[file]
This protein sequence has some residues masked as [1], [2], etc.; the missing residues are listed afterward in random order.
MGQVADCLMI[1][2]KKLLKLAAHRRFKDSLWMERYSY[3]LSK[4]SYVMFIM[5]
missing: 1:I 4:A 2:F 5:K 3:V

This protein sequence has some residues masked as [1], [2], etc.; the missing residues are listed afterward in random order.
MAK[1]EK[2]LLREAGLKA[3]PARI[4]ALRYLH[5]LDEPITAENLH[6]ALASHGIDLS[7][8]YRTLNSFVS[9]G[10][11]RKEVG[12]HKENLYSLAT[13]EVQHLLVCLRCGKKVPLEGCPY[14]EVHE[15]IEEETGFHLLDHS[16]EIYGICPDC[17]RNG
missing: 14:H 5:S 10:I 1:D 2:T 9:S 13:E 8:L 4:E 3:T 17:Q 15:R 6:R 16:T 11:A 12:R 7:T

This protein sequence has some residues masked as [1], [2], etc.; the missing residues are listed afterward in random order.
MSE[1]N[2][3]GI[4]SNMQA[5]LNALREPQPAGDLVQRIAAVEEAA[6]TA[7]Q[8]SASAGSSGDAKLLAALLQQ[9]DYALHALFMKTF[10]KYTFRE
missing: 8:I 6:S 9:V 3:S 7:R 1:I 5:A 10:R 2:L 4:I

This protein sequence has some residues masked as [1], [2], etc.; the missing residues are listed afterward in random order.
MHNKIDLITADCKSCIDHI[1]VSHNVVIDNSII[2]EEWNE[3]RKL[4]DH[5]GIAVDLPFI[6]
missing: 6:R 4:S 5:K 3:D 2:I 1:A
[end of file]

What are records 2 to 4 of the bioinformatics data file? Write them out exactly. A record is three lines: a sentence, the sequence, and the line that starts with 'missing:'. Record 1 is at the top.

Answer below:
This protein sequence has some residues masked as [1], [2], etc.; the missing residues are listed afterward in random order.
MAK[1]EK[2]LLREAGLKA[3]PARI[4]ALRYLH[5]LDEPITAENLH[6]ALASHGIDLS[7][8]YRTLNSFVS[9]G[10][11]RKEVG[12]HKENLYSLAT[13]EVQHLLVCLRCGKKVPLEGCPY[14]EVHE[15]IEEETGFHLLDHS[16]EIYGICPDC[17]RNG
missing: 14:H 5:S 10:I 1:D 2:T 9:S 13:E 8:L 4:E 3:T 17:Q 15:R 6:R 16:T 11:A 12:R 7:T

This protein sequence has some residues masked as [1], [2], etc.; the missing residues are listed afterward in random order.
MSE[1]N[2][3]GI[4]SNMQA[5]LNALREPQPAGDLVQRIAAVEEAA[6]TA[7]Q[8]SASAGSSGDAKLLAALLQQ[9]DYALHALFMKTF[10]KYTFRE
missing: 8:I 6:S 9:V 3:S 7:R 1:I 5:A 10:R 2:L 4:I

This protein sequence has some residues masked as [1], [2], etc.; the missing residues are listed afterward in random order.
MHNKIDLITADCKSCIDHI[1]VSHNVVIDNSII[2]EEWNE[3]RKL[4]DH[5]GIAVDLPFI[6]
missing: 6:R 4:S 5:K 3:D 2:I 1:A